Nowruz (No-Rooz)

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Nowruz is the traditional Persian festival of spring which starts at the exact moment of the vernal equinox, commencing the start of the spring. It is considered as the start of the New Year among Iranians. Nowruz means “new day” and is celebrated either on March 20 or 21 each year, depending on the time the sun enters Aries and spring begins. It marks the beginning of the solar calendar.

Nowruz has been celebrated for over 3,700 years and is deeply rooted in the rituals and traditions of the religion of Zoroastrianism. Zoroastrianism is the world’s oldest monotheistic religions founded by the prophet Zarathushtra approximately 3,755 years ago (circa 1738 BCE) in ancient Iran.

Zoroastrianism flourished as the imperial religion of three Persian empires, and was the dominant religion from Turkey, and eastward to China during those times. Nowruz was celebrated for several centuries before other ethno-linguistic groups adapted this spring festival.

Zoroastrians devote the last 5 days of the year to the souls of the departed by praying through these 5 days. Nowruz then marks the beginning of the New Year and is celebrated as a festival hope, and new life. It brings the message of renewal, gratitude, joy, light and victory of good over evil.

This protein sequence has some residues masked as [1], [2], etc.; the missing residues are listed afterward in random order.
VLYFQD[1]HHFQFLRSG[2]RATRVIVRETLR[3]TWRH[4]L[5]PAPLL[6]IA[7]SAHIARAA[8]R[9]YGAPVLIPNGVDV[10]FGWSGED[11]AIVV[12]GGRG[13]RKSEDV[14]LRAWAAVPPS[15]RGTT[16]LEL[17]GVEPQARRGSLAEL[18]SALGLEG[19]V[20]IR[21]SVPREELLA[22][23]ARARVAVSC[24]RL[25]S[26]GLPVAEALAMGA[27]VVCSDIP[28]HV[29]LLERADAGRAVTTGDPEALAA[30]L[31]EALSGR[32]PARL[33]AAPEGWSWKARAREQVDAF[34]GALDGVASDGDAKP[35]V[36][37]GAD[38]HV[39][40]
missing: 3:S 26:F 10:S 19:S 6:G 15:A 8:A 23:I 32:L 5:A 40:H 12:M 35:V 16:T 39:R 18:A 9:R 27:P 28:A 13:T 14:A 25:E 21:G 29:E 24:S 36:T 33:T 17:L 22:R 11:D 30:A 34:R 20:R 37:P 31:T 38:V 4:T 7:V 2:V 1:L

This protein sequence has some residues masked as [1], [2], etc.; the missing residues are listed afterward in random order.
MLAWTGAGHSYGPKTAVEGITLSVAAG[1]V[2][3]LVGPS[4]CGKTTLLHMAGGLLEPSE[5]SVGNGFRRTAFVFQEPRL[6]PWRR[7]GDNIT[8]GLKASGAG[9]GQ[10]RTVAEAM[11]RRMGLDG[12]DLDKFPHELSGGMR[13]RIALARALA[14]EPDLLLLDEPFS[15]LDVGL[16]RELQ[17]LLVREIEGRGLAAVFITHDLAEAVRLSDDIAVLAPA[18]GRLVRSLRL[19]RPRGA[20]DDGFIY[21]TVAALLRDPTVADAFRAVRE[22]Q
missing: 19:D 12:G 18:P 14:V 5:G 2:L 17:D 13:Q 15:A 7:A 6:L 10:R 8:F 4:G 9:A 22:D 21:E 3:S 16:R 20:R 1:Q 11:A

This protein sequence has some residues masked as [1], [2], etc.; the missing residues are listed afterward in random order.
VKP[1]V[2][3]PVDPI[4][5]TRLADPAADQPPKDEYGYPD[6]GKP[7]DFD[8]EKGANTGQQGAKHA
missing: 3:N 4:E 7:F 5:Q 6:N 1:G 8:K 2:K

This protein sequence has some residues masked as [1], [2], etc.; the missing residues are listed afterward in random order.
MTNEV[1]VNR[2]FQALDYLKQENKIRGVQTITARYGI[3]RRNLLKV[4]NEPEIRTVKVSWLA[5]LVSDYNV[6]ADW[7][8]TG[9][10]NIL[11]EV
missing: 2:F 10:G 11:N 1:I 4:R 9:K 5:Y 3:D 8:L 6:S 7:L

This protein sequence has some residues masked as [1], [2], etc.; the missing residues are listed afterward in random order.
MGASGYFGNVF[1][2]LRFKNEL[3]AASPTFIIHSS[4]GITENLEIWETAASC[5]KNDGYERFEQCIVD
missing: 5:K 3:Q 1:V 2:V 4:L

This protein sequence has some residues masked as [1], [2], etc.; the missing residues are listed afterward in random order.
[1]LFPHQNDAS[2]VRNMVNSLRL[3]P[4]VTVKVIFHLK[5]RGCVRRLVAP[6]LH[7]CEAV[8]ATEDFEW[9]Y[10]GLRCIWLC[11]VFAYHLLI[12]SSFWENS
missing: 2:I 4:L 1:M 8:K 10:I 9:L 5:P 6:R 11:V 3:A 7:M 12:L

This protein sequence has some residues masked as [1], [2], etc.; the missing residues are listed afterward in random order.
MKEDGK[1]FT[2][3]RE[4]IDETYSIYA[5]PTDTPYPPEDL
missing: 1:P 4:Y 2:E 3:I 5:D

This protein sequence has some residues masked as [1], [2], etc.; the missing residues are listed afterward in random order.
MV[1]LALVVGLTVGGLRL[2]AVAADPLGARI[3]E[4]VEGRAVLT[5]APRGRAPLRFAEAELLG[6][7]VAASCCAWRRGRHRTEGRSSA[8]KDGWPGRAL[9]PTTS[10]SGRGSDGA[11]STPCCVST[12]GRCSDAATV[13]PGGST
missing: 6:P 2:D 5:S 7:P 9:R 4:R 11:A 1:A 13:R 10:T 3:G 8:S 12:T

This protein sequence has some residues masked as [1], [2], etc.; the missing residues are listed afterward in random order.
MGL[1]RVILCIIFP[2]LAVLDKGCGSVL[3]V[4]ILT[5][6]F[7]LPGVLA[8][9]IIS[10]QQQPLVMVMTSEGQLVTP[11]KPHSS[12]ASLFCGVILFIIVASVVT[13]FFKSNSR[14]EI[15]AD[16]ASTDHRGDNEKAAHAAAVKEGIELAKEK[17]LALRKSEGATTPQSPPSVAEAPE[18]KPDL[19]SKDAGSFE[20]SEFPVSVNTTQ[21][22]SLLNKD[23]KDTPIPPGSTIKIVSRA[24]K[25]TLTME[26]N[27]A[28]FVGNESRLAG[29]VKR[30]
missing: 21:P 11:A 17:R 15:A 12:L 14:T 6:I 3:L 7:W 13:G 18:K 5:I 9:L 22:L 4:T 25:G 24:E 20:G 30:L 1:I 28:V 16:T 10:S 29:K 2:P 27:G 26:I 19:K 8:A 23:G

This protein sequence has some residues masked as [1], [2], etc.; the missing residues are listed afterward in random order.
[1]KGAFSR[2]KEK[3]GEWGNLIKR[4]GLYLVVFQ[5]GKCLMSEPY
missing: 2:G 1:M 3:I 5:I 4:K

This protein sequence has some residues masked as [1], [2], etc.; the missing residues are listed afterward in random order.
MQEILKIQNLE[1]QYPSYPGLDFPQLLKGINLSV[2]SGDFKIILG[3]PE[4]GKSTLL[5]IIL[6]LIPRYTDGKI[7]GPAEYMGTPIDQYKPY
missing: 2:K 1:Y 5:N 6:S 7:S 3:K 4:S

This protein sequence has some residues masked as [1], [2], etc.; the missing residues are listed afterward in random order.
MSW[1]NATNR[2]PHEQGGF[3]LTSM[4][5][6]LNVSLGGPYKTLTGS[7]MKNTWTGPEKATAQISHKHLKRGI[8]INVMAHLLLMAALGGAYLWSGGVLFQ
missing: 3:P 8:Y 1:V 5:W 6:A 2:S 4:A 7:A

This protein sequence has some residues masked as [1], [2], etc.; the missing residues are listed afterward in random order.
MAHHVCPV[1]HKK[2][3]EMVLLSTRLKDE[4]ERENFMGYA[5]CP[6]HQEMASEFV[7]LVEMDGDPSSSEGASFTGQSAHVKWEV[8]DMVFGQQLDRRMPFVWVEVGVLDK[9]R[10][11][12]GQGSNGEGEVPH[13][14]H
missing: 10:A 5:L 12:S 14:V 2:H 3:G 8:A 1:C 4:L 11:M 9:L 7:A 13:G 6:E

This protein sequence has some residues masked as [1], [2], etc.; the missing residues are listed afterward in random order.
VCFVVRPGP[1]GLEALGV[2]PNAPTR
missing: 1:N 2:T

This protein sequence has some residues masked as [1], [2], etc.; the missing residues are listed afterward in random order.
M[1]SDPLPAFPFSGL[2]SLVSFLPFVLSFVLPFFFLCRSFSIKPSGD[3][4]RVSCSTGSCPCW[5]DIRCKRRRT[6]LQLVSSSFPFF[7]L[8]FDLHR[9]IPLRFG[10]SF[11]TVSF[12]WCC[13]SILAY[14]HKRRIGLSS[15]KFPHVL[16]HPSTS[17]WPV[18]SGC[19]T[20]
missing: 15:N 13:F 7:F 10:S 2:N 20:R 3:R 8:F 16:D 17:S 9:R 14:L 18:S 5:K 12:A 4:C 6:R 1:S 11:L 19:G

Today the festival of Nowruz is celebrated by over 300 million people of several ethno-linguistic groups in Iran, Iraq, India, Afghanistan, Tajikistan, Uzbekistan, Azerbaijan, Kazakhstan, and Kyrgyzstan. In many groups it is celebrated as the start of the New Year while for some it is only a celebratory event.

A symbolic table is arranged in every Persian home called the “Haft-seen”. This consists of seven items starting with letter “S” in Persian namely sprouts, sweets, garlic, apples coins, flowers each symbolizing life, light, health, wealth, abundance, love and patience. Families gather at the Haft-seen table and await the exact moment of the arrival of the New Year which is exact time of the vernal equinox.

Nowruz celebrations span over 13 days in Iran. During the Nowruz holidays families, friends and neighbours pay visits to one another in the form of short house visits. The thirteenth day of the Nowruz festival is called Sizdah Bedar (meaning “thirteen outdoors”). People spend the day with family and friends in day outdoors in form of family picnics. It is a day of festivity in the nature.

The UN’s General Assembly in 2010 recognized the International Day of Nowruz, describing it as a spring festival of Persian origin which has been celebrated for over 3,000 years.

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